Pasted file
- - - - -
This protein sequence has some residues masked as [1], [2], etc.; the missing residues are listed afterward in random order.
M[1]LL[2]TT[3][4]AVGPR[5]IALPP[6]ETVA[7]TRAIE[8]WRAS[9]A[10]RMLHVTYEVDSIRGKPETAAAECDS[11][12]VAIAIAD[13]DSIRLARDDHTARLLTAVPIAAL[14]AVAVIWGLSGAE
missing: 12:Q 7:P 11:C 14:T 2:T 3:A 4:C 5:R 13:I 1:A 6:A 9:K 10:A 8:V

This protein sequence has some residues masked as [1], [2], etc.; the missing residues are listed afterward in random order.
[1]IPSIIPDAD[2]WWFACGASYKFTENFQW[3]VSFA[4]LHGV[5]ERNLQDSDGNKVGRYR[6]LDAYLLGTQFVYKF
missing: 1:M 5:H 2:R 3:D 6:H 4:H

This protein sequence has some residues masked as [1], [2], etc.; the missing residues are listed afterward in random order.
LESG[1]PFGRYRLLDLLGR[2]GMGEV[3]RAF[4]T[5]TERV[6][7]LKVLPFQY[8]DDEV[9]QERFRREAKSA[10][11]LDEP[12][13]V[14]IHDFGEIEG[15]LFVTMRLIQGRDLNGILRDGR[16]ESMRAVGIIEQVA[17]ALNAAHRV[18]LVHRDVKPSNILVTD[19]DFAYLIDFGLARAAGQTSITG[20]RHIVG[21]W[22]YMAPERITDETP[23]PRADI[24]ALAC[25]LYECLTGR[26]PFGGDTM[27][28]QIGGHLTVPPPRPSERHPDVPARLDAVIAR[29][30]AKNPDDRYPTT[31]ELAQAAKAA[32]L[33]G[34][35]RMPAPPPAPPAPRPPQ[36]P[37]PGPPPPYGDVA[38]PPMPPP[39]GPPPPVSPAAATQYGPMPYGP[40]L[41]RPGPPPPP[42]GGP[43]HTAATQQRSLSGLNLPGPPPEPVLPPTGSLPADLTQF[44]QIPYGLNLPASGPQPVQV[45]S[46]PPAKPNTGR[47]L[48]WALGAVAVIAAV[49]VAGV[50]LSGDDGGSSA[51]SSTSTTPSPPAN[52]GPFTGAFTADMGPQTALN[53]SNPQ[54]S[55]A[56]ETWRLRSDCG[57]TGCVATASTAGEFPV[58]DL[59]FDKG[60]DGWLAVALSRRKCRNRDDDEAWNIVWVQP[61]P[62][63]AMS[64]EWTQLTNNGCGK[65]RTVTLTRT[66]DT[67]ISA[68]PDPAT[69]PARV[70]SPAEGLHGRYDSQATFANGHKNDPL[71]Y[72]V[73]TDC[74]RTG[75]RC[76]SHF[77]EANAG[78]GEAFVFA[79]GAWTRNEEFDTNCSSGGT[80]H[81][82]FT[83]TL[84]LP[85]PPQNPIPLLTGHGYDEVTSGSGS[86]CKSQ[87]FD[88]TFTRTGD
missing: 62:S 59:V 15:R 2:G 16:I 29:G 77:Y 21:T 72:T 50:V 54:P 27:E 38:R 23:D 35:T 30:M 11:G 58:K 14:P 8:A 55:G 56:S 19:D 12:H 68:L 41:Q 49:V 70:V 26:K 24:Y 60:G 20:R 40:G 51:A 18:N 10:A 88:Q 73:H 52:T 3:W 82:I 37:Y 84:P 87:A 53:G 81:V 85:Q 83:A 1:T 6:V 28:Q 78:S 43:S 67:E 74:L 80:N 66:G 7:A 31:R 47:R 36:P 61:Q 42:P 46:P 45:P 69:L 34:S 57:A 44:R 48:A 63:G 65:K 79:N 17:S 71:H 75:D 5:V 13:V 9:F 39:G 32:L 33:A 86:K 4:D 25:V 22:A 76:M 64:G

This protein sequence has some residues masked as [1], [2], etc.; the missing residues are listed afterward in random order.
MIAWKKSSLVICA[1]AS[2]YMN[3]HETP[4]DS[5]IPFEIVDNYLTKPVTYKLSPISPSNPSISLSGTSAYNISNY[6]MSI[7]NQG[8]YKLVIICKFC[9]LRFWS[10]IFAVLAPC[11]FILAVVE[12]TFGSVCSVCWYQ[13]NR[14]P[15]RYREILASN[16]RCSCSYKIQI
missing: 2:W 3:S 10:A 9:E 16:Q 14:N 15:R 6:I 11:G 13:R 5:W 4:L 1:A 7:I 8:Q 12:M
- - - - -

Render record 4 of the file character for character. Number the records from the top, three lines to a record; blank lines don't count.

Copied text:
This protein sequence has some residues masked as [1], [2], etc.; the missing residues are listed afterward in random order.
MIAWKKSSLVICA[1]AS[2]YMN[3]HETP[4]DS[5]IPFEIVDNYLTKPVTYKLSPISPSNPSISLSGTSAYNISNY[6]MSI[7]NQG[8]YKLVIICKFC[9]LRFWS[10]IFAVLAPC[11]FILAVVE[12]TFGSVCSVCWYQ[13]NR[14]P[15]RYREILASN[16]RCSCSYKIQI
missing: 2:W 3:S 10:A 9:E 16:Q 14:N 15:R 6:I 11:G 13:R 5:W 4:L 1:A 7:I 8:Q 12:M